Posted by on May 02, 2011 in Blog

As we approach the ten-year anniversary of the horrific attacks of 9/11, the death of Osama bin Laden represents an important milestone for the U.S. in its war against al Qaeda. While nothing can adequately address the pain of people who have lost loved ones—whether here or abroad—bin Laden’s death is justice served.

Bin Laden was the leader of a movement that has, for years, been responsible for terrible crimes committed against not only Americans, but also thousands of Arabs and Muslims worldwide.  Indeed as President Obama noted, “The United States is not –- and never will be -– at war with Islam. I’ve made clear, just as President Bush did shortly after 9/11, that our war is not against Islam.  Bin Laden was not a Muslim leader; he was a mass murderer of Muslims.”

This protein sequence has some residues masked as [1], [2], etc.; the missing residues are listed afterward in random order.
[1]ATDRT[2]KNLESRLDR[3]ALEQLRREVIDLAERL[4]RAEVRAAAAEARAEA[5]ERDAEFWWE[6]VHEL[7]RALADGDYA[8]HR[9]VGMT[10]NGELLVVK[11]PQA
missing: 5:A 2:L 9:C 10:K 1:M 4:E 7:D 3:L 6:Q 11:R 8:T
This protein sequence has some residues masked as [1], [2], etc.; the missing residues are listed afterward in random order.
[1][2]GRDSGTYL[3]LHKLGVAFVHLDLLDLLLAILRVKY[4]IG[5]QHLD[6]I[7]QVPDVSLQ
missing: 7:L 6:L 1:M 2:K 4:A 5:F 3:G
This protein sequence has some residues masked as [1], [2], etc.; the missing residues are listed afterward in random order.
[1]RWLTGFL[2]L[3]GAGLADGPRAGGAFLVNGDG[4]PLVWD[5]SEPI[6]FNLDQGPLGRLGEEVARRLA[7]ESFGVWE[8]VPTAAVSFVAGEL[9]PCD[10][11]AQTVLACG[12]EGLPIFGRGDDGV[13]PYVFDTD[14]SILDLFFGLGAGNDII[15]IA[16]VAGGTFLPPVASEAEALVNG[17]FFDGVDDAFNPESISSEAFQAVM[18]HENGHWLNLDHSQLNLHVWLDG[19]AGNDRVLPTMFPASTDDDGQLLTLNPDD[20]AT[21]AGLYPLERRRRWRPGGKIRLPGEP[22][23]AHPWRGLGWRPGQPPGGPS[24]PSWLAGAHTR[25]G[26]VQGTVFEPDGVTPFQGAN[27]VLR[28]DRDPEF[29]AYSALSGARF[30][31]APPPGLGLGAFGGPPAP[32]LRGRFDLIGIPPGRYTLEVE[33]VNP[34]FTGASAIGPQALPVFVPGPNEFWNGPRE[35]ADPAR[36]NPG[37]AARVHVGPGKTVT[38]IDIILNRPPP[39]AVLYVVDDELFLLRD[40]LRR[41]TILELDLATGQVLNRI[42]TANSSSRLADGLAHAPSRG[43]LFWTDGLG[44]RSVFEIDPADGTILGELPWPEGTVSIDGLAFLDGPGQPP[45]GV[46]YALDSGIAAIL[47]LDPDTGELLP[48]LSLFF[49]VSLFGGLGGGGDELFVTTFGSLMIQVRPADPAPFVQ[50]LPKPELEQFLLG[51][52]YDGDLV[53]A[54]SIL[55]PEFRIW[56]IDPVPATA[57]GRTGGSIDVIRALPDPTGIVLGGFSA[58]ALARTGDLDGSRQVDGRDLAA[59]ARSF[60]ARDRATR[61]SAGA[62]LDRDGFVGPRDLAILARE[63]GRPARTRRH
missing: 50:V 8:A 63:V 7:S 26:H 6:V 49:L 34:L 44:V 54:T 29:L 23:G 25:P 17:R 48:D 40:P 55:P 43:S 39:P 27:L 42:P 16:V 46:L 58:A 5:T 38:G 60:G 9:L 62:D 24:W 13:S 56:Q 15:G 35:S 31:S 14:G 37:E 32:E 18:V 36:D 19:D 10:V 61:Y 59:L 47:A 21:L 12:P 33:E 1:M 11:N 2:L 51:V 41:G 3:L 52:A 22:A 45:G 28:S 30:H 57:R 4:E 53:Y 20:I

While al Qaeda remains a serious worldwide threat, we are mindful that their ideology—embodied in bin Laden—is increasingly failing.  Our challenge now is to develop an effective strategy against this terrorist clique that has metastasized into a larger and more diffuse movement whose recruiters still prey off alienation and anger at the West.

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